Buffer (stale after 7 days) load * from MyTable;


The incremental option enables the ability to read only part of an underlying file. The previous size of the file is stored in the XML header in the QVD file. This is particularly useful with log files. All records loaded at a previous occasion are read from the QVD file whereas the following new records are read from the original source and finally an updated QVD file is created.

Note that the incremental option can only be used with LOAD statements and text files and that incremental load cannot be used where old data is changed or deleted.


Buffer (incremental) load * from MyLog.log;

QVD buffers will normally be removed when no longer referenced anywhere throughout a complete script execution in the app that created it or when the app that created it no longer exists. The Store statement should be used if you wish to retain the contents of the buffer as a QVD or CSVfile.

Do the following:

  1. Create a new app and give it a name.
  2. Add a new script section in the Data load editor.
  3. Under DataFiles in the right menu, click Select data.

  4. Upload and then select Cutlery.xlsx.
  5. In the Select data from window, click Insert script.
  6. Comment out the fields in the load statement, and change the load statement to the following:
  7. Buffer LOAD *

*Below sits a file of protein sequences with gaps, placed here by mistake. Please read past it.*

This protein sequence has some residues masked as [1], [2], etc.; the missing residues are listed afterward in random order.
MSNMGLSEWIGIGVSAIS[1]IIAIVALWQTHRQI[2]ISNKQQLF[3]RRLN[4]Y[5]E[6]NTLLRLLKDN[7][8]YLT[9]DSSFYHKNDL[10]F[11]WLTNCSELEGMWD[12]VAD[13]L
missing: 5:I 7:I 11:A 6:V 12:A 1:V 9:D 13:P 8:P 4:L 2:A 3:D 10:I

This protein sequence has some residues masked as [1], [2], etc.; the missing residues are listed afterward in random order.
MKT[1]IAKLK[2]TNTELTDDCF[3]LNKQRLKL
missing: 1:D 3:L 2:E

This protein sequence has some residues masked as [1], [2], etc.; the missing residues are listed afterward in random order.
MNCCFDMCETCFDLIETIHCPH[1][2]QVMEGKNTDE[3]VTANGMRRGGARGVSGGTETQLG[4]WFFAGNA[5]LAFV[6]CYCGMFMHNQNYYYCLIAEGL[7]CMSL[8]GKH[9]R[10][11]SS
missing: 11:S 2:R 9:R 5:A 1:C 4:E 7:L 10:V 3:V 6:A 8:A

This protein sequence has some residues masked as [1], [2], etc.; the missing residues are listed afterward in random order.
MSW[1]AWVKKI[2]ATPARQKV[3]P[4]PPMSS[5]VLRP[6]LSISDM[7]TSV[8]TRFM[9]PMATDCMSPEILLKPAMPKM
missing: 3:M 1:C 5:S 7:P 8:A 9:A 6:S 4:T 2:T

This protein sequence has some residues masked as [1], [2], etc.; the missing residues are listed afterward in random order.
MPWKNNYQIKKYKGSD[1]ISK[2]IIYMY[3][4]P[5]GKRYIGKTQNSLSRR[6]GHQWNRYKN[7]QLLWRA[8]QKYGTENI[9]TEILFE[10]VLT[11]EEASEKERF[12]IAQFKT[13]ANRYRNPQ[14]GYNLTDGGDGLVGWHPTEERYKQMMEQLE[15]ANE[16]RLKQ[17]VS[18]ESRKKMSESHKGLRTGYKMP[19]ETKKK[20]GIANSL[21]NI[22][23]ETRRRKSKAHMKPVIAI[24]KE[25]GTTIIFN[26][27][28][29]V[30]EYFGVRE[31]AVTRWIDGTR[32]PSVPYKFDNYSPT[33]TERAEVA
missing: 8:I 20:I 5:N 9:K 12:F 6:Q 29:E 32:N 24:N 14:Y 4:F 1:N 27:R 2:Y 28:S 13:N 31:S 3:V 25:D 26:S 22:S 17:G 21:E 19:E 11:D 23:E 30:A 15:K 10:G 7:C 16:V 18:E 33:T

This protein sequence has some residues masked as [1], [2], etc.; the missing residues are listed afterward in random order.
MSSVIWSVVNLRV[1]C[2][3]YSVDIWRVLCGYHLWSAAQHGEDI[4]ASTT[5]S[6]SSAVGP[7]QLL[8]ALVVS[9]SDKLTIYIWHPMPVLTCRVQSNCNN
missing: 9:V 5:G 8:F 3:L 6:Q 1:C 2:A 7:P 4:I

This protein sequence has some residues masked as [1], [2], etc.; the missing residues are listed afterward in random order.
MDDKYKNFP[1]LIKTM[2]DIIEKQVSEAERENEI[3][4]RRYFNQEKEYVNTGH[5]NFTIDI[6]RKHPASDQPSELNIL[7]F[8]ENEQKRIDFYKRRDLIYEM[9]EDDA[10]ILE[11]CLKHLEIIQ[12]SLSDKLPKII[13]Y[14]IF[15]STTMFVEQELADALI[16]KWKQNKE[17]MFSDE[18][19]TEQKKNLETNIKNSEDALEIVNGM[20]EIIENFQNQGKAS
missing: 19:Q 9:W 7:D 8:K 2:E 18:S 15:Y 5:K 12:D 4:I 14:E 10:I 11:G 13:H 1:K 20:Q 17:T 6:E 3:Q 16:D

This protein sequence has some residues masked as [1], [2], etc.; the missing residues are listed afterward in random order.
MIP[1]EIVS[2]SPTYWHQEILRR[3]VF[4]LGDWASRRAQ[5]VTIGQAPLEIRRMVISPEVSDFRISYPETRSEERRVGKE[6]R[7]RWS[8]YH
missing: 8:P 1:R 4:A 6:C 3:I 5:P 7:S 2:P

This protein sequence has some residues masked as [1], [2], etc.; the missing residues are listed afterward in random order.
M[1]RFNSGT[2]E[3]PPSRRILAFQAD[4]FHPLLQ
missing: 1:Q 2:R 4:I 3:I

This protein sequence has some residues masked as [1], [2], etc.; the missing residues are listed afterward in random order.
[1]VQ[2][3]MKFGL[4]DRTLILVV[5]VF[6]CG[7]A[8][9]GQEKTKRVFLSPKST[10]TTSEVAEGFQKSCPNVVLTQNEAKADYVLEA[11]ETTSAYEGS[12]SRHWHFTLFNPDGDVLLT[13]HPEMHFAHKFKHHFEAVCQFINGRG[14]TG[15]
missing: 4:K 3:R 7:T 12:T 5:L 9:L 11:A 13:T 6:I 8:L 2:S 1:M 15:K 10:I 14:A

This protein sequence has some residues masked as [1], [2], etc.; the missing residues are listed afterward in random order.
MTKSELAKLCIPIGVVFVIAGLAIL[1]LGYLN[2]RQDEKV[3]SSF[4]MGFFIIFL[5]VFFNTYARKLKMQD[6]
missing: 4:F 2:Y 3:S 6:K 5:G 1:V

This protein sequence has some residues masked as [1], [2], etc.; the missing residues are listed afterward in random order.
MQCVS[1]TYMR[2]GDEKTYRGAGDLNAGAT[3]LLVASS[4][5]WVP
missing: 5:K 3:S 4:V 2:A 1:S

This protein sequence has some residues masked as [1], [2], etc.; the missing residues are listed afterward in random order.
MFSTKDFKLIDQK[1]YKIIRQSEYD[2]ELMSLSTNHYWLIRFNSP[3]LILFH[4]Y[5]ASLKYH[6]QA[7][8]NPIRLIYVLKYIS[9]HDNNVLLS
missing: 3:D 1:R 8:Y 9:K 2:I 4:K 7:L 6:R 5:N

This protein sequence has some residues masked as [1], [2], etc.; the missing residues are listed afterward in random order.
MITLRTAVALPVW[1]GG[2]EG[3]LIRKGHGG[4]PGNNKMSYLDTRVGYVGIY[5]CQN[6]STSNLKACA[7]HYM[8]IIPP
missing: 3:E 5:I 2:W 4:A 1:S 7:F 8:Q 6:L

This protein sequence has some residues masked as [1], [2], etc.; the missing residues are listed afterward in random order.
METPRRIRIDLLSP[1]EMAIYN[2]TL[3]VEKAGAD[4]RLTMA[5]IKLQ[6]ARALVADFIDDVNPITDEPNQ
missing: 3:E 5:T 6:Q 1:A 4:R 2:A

Your script should look like this:

    Buffer LOAD *
    //     "date",
    //     item,
    //     quantity
    FROM [lib://DataFiles/Cutlery.xlsx]
    (ooxml, embedded labels, table is Sheet1);

  8. Click Load data.
  9. The first time that you load data, it is loaded from Cutlery.xlsx.

    Data load progress window
    Data load progress window.

    The Buffer statement also creates a QVD file and stores it in Qlik Sense. In a cloud deployment, it is stored in a directory in the cloud.

  10. Click Load data again.
  11. This time the data is loaded from the QVD file created by the Buffer statement when you loaded the data for the first time.
  12. Data load progress window
    Data load progress window.

Thank you!

Now you have finished this tutorial, and hopefully you have gained some more knowledge about scripting in Qlik Sense. Please visit our website for more information on the further training available.